All Mike could think about was the great pictures he got and the blog he was going to write (see the last post, “R” Rated). All I could think about was his family in Toronto and how upset they were going to be when they read about the incident. I insisted he keep the accident under wraps, but nothing can keep Mike from telling a good story…especially one that involves blood. I pleaded with him to leave it alone, but he had his mind made up. I had to let it go and thought if we share the good things and the inspiring things and the happy things, then I guess we should share the tough stuff too. Plus, Mike reminded me he was a grown man and would share whatever he wanted. I reminded him that it’s my blog.

Anyway, yesterday I got an email from our friend Audrey.  This is what she said: “On Saturday, when I saw Mike and his new injuries, and after he assured us that he was okay, I told him that we needed to get him bumper pads. That instantly brought back the memories of Madeline and the day she learned how to ride a bike.’’ Audrey told me the story of the day her daughter Madeline learned to ride a bike while Audrey watched from the window. Madeline emerged from the garage with a purple hockey helmet on. She got on her bike and after a few seconds, she fell. She went back into the garage and come out with elbow pads on. She got back on her bike and lasted a little bit longer, but fell again. She went back into the garage and came out this time with knee pads on. Madeline practiced riding her bike with her big sister and brother when they got home from school and was excited to surprise her dad when he got home from work. Audrey went on to say, “I read Mike has a new helmet and we could outfit him with knee pads and elbow pads but what to do about those man vs dog moments?! Thirteen years later I sit here wondering what Madeline would have done that day if she had to overcome the dog challenge too.  What would have come out of the garage next?  I'm sure she would have found a solution because she was so determined and was not giving up - just like Mike.  It made me smile, and cry a little all over again at the love and pride I had on "bike" day and on Saturday too!”

An invincible determination can accomplish anything and in that, lies the great distinction between great men and little men. Thomas Fuller…and in Madeline’s case; great young women!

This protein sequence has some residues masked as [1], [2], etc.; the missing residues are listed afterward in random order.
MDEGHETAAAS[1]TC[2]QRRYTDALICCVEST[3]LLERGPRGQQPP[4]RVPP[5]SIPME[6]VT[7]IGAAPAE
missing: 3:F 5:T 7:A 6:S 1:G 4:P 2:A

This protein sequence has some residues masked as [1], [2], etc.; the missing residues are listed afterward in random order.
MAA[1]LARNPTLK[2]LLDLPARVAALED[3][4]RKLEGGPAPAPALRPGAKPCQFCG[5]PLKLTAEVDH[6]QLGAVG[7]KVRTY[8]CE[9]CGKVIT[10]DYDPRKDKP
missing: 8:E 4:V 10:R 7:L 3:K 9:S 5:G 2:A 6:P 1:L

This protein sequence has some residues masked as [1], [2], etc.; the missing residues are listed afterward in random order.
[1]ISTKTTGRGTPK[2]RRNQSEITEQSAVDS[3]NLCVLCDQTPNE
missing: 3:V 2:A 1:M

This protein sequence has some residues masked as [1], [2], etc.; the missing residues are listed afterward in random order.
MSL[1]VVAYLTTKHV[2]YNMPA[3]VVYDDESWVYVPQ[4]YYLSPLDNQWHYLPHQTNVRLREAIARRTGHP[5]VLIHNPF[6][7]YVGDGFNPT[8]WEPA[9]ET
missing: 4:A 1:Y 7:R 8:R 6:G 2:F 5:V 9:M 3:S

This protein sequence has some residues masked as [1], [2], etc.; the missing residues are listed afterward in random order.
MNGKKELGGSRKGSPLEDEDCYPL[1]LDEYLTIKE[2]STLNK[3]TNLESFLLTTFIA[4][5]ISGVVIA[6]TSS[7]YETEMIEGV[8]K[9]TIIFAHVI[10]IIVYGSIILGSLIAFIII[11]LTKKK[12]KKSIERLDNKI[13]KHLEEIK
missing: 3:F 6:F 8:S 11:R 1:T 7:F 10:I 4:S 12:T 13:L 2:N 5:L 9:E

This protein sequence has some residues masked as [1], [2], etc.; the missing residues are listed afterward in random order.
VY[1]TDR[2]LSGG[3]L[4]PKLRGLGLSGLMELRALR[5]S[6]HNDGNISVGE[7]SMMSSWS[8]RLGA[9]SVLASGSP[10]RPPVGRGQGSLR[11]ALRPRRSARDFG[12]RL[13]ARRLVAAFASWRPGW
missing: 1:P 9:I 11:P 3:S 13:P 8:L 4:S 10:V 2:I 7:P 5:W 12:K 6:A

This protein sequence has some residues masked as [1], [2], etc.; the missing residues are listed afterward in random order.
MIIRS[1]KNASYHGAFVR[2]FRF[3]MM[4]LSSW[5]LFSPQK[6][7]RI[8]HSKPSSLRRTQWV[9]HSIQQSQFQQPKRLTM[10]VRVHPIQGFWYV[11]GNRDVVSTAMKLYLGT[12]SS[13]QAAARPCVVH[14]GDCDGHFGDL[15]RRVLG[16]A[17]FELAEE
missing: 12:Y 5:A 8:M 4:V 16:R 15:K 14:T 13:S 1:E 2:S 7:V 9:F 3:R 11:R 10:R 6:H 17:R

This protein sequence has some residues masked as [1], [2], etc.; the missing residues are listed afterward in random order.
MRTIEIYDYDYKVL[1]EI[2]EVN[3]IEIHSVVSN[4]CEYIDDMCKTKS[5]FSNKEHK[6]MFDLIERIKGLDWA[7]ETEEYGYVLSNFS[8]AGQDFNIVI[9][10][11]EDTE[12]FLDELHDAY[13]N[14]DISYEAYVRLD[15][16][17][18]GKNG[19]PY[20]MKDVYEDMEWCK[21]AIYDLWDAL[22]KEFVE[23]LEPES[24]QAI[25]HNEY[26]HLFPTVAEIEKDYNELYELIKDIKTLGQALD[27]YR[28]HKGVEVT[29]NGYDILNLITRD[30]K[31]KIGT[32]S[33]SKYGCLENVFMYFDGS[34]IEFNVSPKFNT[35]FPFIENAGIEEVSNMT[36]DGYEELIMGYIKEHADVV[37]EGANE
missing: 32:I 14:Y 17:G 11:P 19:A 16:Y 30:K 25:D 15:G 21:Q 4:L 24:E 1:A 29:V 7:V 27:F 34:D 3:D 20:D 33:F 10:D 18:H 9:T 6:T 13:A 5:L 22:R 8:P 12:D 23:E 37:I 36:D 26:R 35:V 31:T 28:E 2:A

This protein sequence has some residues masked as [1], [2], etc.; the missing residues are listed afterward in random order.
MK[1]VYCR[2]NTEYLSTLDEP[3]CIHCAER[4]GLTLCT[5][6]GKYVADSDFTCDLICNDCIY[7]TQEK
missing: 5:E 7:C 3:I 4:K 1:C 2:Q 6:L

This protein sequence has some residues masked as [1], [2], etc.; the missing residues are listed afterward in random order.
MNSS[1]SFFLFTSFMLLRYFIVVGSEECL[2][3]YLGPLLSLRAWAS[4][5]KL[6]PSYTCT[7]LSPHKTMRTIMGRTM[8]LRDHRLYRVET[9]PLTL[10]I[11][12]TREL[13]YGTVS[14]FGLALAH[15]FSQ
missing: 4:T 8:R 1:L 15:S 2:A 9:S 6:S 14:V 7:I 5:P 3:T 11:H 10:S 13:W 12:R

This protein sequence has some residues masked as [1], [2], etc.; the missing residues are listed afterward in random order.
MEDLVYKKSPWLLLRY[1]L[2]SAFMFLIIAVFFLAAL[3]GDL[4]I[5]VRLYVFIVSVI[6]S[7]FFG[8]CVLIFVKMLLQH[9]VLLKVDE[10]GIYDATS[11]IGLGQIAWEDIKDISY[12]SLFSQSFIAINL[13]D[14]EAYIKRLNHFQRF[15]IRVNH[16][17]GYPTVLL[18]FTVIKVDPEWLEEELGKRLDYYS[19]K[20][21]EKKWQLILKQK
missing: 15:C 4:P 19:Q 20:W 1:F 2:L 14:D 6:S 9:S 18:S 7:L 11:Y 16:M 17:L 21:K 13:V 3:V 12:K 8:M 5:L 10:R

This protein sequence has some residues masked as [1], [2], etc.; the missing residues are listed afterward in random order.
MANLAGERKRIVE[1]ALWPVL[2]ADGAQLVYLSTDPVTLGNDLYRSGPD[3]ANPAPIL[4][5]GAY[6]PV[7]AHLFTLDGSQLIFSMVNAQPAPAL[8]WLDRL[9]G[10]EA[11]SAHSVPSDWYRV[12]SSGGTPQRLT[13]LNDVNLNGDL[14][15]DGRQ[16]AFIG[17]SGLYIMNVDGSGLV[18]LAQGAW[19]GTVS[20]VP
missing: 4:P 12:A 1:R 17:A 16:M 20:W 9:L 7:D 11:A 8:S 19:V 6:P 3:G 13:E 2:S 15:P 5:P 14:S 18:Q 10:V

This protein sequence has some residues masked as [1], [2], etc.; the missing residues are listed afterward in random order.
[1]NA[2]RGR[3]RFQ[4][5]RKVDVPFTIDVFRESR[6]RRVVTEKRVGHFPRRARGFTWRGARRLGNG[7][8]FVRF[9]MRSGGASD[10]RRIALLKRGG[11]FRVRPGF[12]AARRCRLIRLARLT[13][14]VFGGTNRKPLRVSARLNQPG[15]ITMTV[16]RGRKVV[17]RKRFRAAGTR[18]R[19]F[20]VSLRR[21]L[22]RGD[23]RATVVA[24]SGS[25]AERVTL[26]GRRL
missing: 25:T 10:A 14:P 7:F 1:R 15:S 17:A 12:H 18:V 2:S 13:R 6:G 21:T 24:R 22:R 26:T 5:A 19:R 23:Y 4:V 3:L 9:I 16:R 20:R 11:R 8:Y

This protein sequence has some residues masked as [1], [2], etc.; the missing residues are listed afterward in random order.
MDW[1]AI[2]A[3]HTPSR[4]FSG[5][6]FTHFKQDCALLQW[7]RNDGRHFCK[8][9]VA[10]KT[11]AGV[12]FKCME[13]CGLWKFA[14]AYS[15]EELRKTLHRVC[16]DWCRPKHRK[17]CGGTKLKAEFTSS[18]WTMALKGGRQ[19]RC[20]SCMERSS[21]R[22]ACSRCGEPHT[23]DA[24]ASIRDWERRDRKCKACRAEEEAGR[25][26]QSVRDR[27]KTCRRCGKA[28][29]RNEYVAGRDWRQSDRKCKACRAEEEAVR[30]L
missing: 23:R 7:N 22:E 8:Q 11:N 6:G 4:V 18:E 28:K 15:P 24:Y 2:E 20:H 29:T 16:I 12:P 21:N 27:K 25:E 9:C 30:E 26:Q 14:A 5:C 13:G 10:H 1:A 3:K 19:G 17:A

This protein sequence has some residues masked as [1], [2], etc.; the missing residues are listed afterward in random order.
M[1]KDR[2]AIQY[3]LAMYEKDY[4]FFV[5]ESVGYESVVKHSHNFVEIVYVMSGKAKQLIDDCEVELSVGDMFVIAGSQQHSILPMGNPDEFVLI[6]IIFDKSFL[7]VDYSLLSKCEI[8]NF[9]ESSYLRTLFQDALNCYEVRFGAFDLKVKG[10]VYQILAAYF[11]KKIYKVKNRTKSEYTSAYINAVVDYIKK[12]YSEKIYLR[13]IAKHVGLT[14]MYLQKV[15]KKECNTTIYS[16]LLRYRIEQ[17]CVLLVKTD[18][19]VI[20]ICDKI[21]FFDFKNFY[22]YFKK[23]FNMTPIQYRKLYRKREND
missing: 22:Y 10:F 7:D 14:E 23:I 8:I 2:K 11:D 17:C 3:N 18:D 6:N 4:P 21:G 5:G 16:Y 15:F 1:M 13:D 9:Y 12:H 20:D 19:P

When I woke up this morning, I laid in bed and prayed for Mike’s family. I prayed that the Lord would comfort them and help them not to worry about their little brother too much. When I got up, this is the message I read from Mike’s sister Aileen: (Regarding Mike’s last blog “R” Rated) "It made me cry and Melanie was here and I think she felt bad for me. I think it is selfish for me to think of how I feel when I see my brother handling himself so strong and never giving up or giving in.  It's sad for us to see him suffer anything, but here is such a message in his posting that it took me to really think deep about what it means to him to continue the biking in spite of the dangers. He doesn't want to give his whole being to ALS and continuing biking shows how he is continuing with his life as he always has, with strength, endurance and a whole lot of faith...Regarding the blog, I don't want him to hold back anything he wants to say. It is part of his story. I was wrong and yes it is hard for us, but how can I measure that compared to what is hard for HIM? How selfish of me. If he wants to bike, he should keep doing it and when he is ready to stop, it will be his choice not mine or anyone else’s."  
Aileen’s message to Mike: “Hey Mike: I just want you to know that every day you amaze me with your strength of person and humour at life and its hurdles. You have taught me so much - inspiration yes, but more about growing stronger in spirit in the face of barriers. ...Why am I upset at this shot? Why should I be? It is again you heading face on (literally) your limitations and not letting it rob you of your pleasures. I love that you can laugh at this, the pictures are priceless, and they show who you are and NOBODY would change that in you. I just hate that you got hurt.”

                                                       Me and Mike on the dike today....

and we went all the Harris Road (19Ks)
see Living on a Prayer blog

                                            Alouette River and Golden Ears Mountains backdrop

Monday, 17 October 2011

My "R" Rated Blog - by Mike Sands

The reason this blog is ‘R’ rated, is because some of the pictures are very graphic and may be disturbing to some readers.  
I went for a bike ride on the dike a couple of days ago, and had an accident.  A dog jumped in front of my bike and I went for a spill.  When I hit the dog, he hardly moved in his tracks as I wasn’t going very fast.  Unfortunately for me, my co-ordination and reflexes are not as quick as they were before getting ALS.  I have difficulty catching myself, so my knees and face took the brunt of the fall.  My sister had just bought me an expensive helmet the week before, after she heard of my previous accident (see ‘Look away, I’m hideous’ blog).  I didn’t have my new helmet on because I thought I wouldn’t need it on the dike where there are no cars.  After falling, I had to pedal about seven miles back home.  All I could think of was how much my sister was going to give me heck for not wearing my helmet.